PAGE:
An award winning coach talks about his team’s design approach to the FLL project

I’m very fortunate to have an internationally renowned FIRST coach and the 2008/2009 Northern California FLL “Outstanding Coach/Mentor Award” recipient easily accessible.

Alan LeVezu was the coach for the award winning Lego Guards – Power Puzzle team. They won the Champions Award at the Nor Cal Championship Tournament and won the 1st Place Robot Design/Programming Award at the World Festival, along with getting several 400 scores on the table. Alan currently coaches the FTC team 2848 – Techno Guards (also World Championship engineering award recipients).

To say Alan is an amazing coach, engineer and all things FIRST enthusiast is an understatement.
So, I thought I’d ask him a few questions about the FLL project.

HB — What is your personal view on the project portion of the FLL challenge?

AL — Everyone knows that the FLL competition is divided into 4 categories: Robot Performance, Robot Design, Teamwork and Project. This would lead you to believe that team preparation time should be equally split among all 4 parts. The way I see it, the time spent on your project is worth more than 25% of the competition scoring, and is probably worth more than 50% – if you add everything up.

HB — How do you figure that?

AL — The way I look at it, Robot Performance is a slice of time that reflects the robot’s design. That means you can’t spend time on robot performance, all you can do is spend time on robot design: enhancing design, operator skills, etc. So now we’re down to just three categories to work on: Design, Project and Teamwork. The teamwork part of the score also envelopes the rest of what the team does – and in fact should constantly be worked on all the time. So now we’re down to 2 parts – Robot Design and Project. Right there we’re over 25%!
If you add in the fact that the core values of FLL underlie every scoring category, and that those values are most easily referenced, learned, and displayed during the project experience, you can see how important the project becomes!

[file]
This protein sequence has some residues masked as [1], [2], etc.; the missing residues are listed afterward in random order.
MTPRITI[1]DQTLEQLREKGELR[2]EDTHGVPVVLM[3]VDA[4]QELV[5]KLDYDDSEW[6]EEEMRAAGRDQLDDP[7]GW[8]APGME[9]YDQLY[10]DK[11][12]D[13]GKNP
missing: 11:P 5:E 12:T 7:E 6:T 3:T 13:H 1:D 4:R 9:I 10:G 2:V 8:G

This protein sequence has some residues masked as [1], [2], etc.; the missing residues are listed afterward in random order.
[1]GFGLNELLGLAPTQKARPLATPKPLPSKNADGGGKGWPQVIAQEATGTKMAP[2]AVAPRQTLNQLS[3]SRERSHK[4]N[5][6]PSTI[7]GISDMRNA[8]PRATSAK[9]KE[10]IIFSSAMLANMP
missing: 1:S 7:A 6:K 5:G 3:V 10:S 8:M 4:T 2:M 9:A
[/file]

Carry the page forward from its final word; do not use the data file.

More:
HB — If that’s how you see it, how did you have your team approach the project and how did you balance the time?

AL — (chuckle) I did it as an engineering problem… what else?  If you look at the requirements for time, in order for the robot to be ready for competition, the robot needs to be complete and ready to go 1 day before. It needs to be running at the level that the team wants about a week before.  The project portion has a much longer time-line. Working backwards, at worst case, the students need to be practicing the presentation at -2 weeks, memorizing and tweaking at -4 weeks, building props and prepping at -6 weeks,  writing the script at -7 weeks, completing research/finalizing solutions at -8 weeks, final research at -9 weeks,  etc.

In my team, at the beginning of the year, I had the kids figure out the project time-line. They were determined to have the project done and really learned at least 3 weeks before the tournament so that they could present it to the community. They realized that most of the work needed for the project would be in the research end of it and agreed that they would focus the majority of their time at the beginning of the season on the project. That way, when the crunch time came for robot and they were panicked about getting that done, the project was already out of the way and ready to go.

In fact, they focused so much on the project that at our first scrimmage (about 6 weeks before the qualifying tournament) their highest score on the table was a 40. But those next 6 weeks were spent almost entirely on the robot… at each meeting they did the presentation once to keep it fresh and to tweak it, and that took 10 minutes. The rest of the time (we met a lot… 3x a week, 4 hours each) was spent on the robot design. Then at the Qualifier, they were awarded the 1st Place Robot Performance Award and the Director’s Award, and went on to get a 400 score at the Championship.

HB — Wow, your team really DID engineer the project!